Now that we have that script in place though, we can start calling some of the NK* functions to access device information not normally made available to a regular browser-based application. Let us change our tabs slightly, and add turn one of them into a 'Info' panel - upon which we can output the results of some of the basic calls:

items: [{
    title: 'Info',
        '<table>' +
            '<tr><th>Device</th><td>' +
                NKGetDeviceType() +
            '</td></tr>' +
            '<tr><th>ID</th><td>' +
                NKGetUniqueIdentifier() +
            '</td></tr>' +
            '<tr><th>Cellular</th><td>' +
                NKIsInternetAvailableViaCellularNetwork() +
            '</td></tr>' +
            '<tr><th>WiFi</th><td>' +
                NKIsInternetAvailableViaWifi() +
            '</td></tr>' +

We can also add a little styling to index.html to make the table look nicer:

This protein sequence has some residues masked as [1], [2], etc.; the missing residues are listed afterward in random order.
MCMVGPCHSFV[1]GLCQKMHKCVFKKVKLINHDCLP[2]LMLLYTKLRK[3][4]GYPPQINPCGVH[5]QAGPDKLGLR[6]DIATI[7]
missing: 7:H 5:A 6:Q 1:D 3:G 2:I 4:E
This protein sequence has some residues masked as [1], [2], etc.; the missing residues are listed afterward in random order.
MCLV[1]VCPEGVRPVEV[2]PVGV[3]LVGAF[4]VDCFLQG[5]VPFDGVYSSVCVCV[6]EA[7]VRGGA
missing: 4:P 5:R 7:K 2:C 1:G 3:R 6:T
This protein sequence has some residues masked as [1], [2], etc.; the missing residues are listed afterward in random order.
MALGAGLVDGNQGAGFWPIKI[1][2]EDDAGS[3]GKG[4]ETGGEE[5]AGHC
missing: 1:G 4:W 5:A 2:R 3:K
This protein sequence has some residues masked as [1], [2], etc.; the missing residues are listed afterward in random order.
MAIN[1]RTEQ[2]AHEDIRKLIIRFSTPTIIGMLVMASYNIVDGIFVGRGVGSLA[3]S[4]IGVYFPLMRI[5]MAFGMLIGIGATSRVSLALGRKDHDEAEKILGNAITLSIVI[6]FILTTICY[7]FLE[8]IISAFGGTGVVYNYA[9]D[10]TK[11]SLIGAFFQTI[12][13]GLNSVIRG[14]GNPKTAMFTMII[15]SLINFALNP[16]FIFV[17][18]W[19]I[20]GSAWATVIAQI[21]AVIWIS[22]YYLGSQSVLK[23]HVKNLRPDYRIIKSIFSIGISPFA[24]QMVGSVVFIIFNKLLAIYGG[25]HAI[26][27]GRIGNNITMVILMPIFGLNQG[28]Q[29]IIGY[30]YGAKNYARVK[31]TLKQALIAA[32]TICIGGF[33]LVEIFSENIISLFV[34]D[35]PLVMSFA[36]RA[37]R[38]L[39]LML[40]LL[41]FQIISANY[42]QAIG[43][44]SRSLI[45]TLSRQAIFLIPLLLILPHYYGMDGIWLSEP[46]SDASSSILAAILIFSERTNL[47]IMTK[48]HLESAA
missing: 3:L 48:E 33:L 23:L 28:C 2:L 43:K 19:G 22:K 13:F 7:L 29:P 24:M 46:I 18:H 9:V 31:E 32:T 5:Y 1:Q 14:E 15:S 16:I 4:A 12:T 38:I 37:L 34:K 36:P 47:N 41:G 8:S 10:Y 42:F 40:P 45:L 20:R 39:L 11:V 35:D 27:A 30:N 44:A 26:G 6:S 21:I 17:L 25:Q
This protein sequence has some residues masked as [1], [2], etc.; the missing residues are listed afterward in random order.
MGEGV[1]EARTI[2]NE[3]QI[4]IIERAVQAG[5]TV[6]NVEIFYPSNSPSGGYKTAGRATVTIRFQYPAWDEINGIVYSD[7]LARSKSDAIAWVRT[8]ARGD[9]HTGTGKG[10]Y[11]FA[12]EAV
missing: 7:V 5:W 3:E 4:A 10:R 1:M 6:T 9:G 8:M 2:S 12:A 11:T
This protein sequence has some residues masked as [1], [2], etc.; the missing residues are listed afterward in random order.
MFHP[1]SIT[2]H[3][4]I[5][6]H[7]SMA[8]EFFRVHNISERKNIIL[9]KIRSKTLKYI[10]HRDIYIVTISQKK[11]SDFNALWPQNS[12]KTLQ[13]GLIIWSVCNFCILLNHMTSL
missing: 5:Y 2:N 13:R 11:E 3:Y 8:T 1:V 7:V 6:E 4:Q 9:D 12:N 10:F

table {
        border-collapse: separate;
        border-spacing: 4px;
    td, th {
    th {
        background: #ddd;
        font-weight: bold;
    td {
        background: #fff;

There's nothing clever here: we are directly inserting the results of these various function calls into the HTML of the panel when it's instantiated. This demonstrates that the app has access to the device name, ID and current network connectivity via NK* APIs. Note that these functions only get called once: if you change the connectivity during the app's lifetime, the details on screen will not change. The results in the simulator as as follows:

Note also that the final two results appear to be mutually exclusive: if WiFi is available, it overrides the cellular flag to become zero, even if cell coverage is also available. You can see this in the screenshot from a real device, which has a cellular connection, yet still claims WiFi in preference: